Before 1813, the rigsdaler courant was subdivided into 96 skilling. In 1813, the rigsdaler courant was replaced by the rigsbanksdaler at a rate of 6 rigsdaler courant = 1 rigsbanksdaler, with the rigsbanksdaler subdivided into 96 rigsbank skilling. In 1854, the names were changed to the rigsdaler and skilling rigsmønt. In 1874, the kroner was introduced, at a rate of 2 kroner = 1 rigsdaler. See Danish rigsdaler for a more detailed history.
In 1803, the Kongel. Grønlandske Handel introduced notes in denominations of 12 and 24 skilling, ½ and 1 rigsdaler courant. The next year, the Handelsstederne i Grønland took over the issuance of paper money and introduced notes for 6 and 12 skilling, ¼, ½, 1 and 5 rigsdaler courant.
In 1819, following the currency reform, notes were introduced in denominations of 6, 12 and 24 skilling and 1 rigsbankdaler. These were replaced in 1856 by notes for the same amounts but in the new denominations of skilling rigsmønt and rigsdaler.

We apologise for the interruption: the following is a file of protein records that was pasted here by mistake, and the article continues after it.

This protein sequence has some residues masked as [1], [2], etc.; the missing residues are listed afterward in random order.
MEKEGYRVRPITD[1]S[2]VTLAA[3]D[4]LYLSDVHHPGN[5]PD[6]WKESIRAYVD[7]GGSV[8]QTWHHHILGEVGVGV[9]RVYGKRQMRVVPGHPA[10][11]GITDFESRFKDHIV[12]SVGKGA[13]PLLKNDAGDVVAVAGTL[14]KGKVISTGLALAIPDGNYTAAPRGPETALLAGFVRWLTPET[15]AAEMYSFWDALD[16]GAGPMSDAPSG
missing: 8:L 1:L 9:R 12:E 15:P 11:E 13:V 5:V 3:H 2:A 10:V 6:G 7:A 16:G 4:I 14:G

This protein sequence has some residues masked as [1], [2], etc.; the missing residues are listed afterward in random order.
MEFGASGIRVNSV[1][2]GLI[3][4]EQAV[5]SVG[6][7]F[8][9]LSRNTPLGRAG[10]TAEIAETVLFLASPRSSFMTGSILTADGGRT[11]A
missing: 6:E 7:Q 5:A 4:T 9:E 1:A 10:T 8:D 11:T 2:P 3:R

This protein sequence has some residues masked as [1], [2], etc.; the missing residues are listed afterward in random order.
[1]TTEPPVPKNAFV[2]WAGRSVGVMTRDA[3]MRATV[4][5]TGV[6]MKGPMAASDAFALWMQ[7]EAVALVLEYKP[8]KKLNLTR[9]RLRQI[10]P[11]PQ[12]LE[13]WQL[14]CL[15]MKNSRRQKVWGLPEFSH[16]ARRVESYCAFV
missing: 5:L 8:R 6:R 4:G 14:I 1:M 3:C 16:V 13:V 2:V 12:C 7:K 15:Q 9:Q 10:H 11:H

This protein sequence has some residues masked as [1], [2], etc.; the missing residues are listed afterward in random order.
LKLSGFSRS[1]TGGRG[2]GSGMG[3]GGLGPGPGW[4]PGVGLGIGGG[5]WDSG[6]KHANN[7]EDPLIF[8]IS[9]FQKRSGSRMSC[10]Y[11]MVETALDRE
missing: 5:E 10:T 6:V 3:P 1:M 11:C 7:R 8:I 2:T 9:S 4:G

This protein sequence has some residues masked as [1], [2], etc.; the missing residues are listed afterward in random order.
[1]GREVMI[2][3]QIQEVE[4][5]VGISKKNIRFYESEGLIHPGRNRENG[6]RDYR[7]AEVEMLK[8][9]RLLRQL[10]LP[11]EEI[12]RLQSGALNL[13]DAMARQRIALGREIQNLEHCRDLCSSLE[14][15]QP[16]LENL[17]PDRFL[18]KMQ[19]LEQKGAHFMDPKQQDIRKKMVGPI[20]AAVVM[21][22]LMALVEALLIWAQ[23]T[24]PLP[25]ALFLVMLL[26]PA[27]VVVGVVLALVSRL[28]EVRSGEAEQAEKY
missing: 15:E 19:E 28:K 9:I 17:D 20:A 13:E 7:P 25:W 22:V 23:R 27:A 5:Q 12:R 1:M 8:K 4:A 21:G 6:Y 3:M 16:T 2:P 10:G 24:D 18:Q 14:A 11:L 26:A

- Cuhaj, George S. (2010). Standard Catalog of World Paper Money General Issues 1368-1960 (13 ed.). Krause Publications. ISBN 978-1-4402-1293-2.
- Krause, Chester L., and Clifford Mishler (1991). Standard Catalog of World Coins: 1801–1991 (18th ed.). Krause Publications. ISBN 0873411501.
- Pick, Albert (1994). Standard Catalog of World Paper Money: General Issues. Colin R. Bruce II and Neil Shafer (editors) (7th ed.). Krause Publications. ISBN 0-87341-207-9.